To slightly oversimplify, but not by much, when you do the demand and supply, if you think of the labor market as a market, companies that want people to work, to build products, that’s the demand side, right? So they’re doing something useful. People, it turns out in this case, are the supply side, the way it’s modelled. So you offer your labor because you are paid. If you weren’t paid, you wouldn’t offer your labor. And specifically, the underlying assumption is that working, per se, is a negative. It’s a bad thing, right? But you do it in exchange for something. You give up your time; your leisure is what’s valuable—you give up your leisure time to work because you get money for it. That’s the microeconomics underlying all of our labor market models.

But from psychology we know, that in fact, having meaningful work is sort of a top three—it’s right at the base of Maslow’s hierarchy of needs, along with loving relationships, along with care and shelter, for someone’s actual utility and well-being. So how can it be that something that’s actually a fundamental input into someone’s well-being, that people have a deep demand for, in fact, meaningful work, is something that our entire intellectual infrastructure around labor markets and work treats as a negative that you only do in exchange for money? And until we disentangle that, I think we don’t much of a chance of really understanding what’s going on in the labor markets.

Petre: So what would be a meaningful policy change that would come out of changing this economic thinking?

Auguste: So if you took that very seriously, meaningful work is an input into people’s fundamental well-being and happiness and completeness as people, you would take very, very seriously policies that made less disruption of work, of working. Even if someone had to lead a particular job. So for example in Germany, they have job-sharing arrangements through the recession. In the United States it used to be over—the first five recessions after World War II, companies only laid off about a third of the number of people they would have needed to keep their profits stable. Now it’s 100 percent. So now it’s about 9–10 million more people that were laid off this last recession than if we had kept the same arrangements as the first five recessions after World War II in this country.

We’re not taking seriously the cost of disruption, not just to the macroeconomy, but to fundamental well-being and to fundamental skill sets. Because most of your skills we develop at work, not just at school. And what’s more, if you’re out of work for six months you’re considered damaged goods and it’s hard to get back in. If 10 million people get laid off at the same time, a lot of them are going to be out of work six months later. So we’re letting this drift happen that throws more and more people off the bus and puts them out of meaningful work. And we don’t need to do that. Our institutions don’t have to work that way. There are different ways we could do them. And we should change them on purpose.

Marcelo: Can I chime in on this?

Petre: Yes, please.

Marcelo: I also think—Byron mentioned, you know, the challenge around institutions, being a public company and the focus we have on short term and this EBITDA-operating income focus, that really is about reducing labor as much as we can to drive overall productivity. Instead if we were focused on long-term growth and investment, on creativity, value and what’s important to human beings, and we gave that long-term focus and allowed that growth enumerator to grow rather than the denominator to decrease, we would actually improve productivity in this company. It’s an interesting thing around our capitalist institutions, as well, for scale and where we find our monies has a value set that is also counter to overall improving a productivity that supports what’s important to humans.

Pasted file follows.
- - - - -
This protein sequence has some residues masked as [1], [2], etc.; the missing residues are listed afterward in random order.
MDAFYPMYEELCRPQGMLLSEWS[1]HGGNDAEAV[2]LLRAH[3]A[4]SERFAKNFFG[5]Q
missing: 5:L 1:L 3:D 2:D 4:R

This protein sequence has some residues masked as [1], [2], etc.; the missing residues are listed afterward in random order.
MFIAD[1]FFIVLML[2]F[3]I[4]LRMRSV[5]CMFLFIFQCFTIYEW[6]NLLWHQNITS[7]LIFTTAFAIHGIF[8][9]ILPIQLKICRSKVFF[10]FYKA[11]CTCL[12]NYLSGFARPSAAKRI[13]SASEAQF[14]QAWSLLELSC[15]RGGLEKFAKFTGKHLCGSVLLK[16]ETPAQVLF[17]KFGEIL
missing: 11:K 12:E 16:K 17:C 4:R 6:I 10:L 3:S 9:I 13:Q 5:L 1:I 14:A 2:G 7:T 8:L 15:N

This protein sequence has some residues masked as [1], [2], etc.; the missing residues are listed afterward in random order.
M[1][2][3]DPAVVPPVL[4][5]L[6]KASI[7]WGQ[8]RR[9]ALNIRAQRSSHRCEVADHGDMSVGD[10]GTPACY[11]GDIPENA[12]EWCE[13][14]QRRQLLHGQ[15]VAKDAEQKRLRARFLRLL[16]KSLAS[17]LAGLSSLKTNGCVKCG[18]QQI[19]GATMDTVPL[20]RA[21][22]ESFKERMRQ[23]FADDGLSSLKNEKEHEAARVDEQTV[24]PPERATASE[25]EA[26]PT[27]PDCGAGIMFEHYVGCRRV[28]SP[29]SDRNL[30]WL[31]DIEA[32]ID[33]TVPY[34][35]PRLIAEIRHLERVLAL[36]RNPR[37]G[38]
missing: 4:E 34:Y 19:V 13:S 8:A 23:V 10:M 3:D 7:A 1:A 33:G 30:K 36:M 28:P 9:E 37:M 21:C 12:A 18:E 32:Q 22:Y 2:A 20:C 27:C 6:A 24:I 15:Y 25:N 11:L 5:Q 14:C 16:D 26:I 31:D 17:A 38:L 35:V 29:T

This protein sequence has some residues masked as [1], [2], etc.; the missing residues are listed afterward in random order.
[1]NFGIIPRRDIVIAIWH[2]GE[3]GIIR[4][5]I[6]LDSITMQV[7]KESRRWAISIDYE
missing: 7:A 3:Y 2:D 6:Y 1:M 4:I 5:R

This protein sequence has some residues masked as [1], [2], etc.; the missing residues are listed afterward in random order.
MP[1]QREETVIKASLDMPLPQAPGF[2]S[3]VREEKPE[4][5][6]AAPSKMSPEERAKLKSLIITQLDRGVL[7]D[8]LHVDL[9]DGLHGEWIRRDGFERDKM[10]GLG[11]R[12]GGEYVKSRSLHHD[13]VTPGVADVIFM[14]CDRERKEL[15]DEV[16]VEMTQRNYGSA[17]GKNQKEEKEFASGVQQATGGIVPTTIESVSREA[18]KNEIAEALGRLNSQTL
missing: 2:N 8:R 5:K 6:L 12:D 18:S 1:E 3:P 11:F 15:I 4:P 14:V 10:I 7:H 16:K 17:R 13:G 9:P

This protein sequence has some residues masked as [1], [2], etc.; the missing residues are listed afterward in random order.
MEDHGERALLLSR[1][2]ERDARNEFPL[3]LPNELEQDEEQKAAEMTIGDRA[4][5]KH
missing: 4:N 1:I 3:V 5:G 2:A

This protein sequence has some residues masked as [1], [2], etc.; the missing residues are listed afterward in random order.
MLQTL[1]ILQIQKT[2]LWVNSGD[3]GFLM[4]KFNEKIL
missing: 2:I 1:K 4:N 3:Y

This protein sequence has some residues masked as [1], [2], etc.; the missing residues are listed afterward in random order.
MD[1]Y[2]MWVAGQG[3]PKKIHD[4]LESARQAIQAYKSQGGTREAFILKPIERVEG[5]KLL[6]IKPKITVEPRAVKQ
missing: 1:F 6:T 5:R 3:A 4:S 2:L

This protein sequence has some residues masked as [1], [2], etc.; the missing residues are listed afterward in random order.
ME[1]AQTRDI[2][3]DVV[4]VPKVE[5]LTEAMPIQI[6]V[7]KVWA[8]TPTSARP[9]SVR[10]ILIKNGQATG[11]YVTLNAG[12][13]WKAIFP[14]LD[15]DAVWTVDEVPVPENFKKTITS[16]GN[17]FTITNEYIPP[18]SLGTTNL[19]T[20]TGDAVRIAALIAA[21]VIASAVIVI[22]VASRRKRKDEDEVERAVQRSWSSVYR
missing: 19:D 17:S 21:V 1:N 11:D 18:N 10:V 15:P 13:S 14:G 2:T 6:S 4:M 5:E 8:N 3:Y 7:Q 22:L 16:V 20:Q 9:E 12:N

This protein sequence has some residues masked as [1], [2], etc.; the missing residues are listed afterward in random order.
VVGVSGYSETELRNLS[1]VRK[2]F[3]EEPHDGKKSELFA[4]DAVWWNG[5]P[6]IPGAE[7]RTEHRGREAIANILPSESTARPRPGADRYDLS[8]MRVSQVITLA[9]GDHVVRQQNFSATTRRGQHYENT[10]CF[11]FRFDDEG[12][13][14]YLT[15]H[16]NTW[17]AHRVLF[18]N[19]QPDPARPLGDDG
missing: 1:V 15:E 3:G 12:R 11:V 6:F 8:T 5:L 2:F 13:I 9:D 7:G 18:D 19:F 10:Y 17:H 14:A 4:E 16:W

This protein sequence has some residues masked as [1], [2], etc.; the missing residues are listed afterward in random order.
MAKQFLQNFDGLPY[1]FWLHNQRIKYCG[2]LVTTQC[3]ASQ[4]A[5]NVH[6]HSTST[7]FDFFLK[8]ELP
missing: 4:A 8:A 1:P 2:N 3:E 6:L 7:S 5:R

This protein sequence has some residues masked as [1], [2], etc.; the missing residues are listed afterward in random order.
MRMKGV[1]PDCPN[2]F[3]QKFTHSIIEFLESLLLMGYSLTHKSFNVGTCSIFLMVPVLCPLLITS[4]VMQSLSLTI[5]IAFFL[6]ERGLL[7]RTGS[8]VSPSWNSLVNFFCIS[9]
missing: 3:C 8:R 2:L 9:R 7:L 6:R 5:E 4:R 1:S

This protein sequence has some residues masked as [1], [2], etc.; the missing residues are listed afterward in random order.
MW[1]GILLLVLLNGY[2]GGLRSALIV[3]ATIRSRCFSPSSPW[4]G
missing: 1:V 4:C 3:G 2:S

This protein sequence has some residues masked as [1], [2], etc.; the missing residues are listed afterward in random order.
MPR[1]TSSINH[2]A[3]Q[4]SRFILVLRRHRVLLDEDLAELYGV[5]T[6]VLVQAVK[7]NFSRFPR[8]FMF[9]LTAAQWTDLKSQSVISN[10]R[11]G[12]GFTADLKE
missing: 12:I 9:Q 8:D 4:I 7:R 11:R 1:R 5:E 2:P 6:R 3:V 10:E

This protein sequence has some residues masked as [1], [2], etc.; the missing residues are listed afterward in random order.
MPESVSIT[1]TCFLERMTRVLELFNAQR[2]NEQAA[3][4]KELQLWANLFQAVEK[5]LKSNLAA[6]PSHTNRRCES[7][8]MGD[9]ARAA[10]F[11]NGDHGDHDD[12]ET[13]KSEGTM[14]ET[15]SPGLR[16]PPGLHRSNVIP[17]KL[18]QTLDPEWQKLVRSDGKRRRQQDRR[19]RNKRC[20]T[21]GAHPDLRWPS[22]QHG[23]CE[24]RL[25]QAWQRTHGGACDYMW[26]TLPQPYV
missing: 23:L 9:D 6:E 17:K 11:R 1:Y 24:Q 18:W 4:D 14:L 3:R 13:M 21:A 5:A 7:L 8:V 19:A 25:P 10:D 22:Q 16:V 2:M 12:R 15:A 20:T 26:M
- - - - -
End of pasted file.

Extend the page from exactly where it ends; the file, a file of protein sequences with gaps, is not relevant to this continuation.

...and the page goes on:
Farrell: I think you’re right, Byron, that we would think very differently about this if we didn’t treat this as a supply issue but as a need. I think the best policy focus that that would bring to light would be if you look at the employment numbers and your subsegment, because it’s never useful to look at aggregate numbers, you start seeing that there are different issues that are just not getting attention. The biggest and most obvious one, related to what you worry about all the time, Sheila, is, you know, daycare for women. I mean there’s a reason that labor force participation has, you know, really become stagnant for women, is that there’s a structural problem. And if we sort of thought, “No, it’s really important for women to work, not just because they’re suppliers of work, but because it’s part of who they are and their identity,” we would solve that problem.

You look at our criminal laws and the ways in which we’ve taken kids in the inner city who, you know, had some drug run-in or another and labelled them criminals and basically kept them out of the workforce for 10, 15 years. We would solve that. We have an opioid crisis that is a health issue that is keeping a lot of people out of the workforce. We would solve it. We wouldn’t just call it an emergency and then turn away and pretend nothing was happening. And I think that we aren’t being creative enough about understanding where are the pockets of real problems with either labor force participation or employment and policies that are going to be very targeted to bringing people back into the fold and also back into the workforce. Because that’s an issue. Our unemployment rate is 4 percent but our underemployment rate and people who have been discouraged is much higher. And we can solve this if we had a very different mind-set towards it.